New York Times op-ed columnist Maureen Dowd engaged the Kenyon community in a livestreamed discussion about the 2016 presidential election Tuesday, Oct. 18, in Rosse Hall.
Dowd, who won the 1999 Pulitzer Prize for distinguished commentary, was introduced by Assistant Professor of Political Science Jacqueline McAllister. “Whether you love or hate her, it is undeniable that her columns force everyone to look a little harder at the politicians behind the curtain,” said McAllister, who submitted the proposal to the Faculty Lectureships program to bring the columnist to campus.
Dowd was joined by veteran journalist Carl Hulse, the chief Washington correspondent for the New York Times, who moderated the event. Dowd and Hulse conversed for half an hour, bantering about topics such as Republican presidential nominee Donald Trump’s demeanor, their personal experiences with both Trump and Democratic presidential nominee Hillary Clinton, the divisive nature of the election, and what the campaign means for gender and politics.
“We’ll always remember this as the campaign that got rid of all the gender stereotypes,” Dowd said.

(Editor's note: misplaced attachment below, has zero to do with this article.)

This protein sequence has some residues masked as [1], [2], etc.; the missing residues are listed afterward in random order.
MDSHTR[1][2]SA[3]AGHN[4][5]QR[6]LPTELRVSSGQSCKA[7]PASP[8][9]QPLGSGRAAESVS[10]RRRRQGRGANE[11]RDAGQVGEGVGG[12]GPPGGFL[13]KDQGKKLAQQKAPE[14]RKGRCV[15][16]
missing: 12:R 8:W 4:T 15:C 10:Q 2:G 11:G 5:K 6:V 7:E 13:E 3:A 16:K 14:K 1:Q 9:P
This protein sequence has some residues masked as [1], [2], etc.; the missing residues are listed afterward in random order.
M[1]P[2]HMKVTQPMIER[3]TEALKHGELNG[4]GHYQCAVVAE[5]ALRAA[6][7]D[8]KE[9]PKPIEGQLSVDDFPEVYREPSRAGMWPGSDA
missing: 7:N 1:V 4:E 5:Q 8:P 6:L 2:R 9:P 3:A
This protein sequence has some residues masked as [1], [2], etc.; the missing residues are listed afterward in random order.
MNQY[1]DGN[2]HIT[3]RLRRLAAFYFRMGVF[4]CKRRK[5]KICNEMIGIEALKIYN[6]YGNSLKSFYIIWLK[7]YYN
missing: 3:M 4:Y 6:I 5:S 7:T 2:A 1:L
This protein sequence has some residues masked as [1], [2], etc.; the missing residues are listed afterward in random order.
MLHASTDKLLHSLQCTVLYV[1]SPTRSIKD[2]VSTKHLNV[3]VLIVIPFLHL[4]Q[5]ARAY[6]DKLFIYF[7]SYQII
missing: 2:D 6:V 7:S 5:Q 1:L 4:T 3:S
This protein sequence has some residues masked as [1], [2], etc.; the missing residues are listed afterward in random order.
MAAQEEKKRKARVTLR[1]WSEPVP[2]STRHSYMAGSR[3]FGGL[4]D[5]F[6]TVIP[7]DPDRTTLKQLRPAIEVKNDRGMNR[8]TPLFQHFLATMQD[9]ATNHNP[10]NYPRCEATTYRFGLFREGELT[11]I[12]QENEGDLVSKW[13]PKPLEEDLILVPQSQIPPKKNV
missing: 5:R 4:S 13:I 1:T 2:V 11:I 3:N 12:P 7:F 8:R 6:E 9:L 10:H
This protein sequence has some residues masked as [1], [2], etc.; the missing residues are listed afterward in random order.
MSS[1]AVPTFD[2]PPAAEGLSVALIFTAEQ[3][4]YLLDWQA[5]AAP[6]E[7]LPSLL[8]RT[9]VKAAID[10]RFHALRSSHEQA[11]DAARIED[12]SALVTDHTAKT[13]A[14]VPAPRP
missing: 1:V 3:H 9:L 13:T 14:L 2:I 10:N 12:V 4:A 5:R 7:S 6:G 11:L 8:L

Audience members were invited to ask questions at the event and on Twitter using #AskMaureenDowd. Questions addressed the future of the Supreme Court, the tone of Dowd’s columns, the role of Bill Clinton as a potential presidential spouse, and the ethics of publishing private emails.
After the conversation, audience members were invited to a reception in Storer Hall’s Stroud Lobby, where Dowd signed copies of “The Year of Voting Dangerously,” her recent book examining the tumultuous 2016 campaign.
During Dowd’s 33-year tenure as a columnist and reporter for the Times, she has covered seven presidential campaigns and served as White House correspondent. Her work also has appeared in GQ, Vanity Fair, Rolling Stone and Sports Illustrated, among other publications. She is an equal-opportunity critic, skewering politicians from both sides of the aisle with her acerbic prose.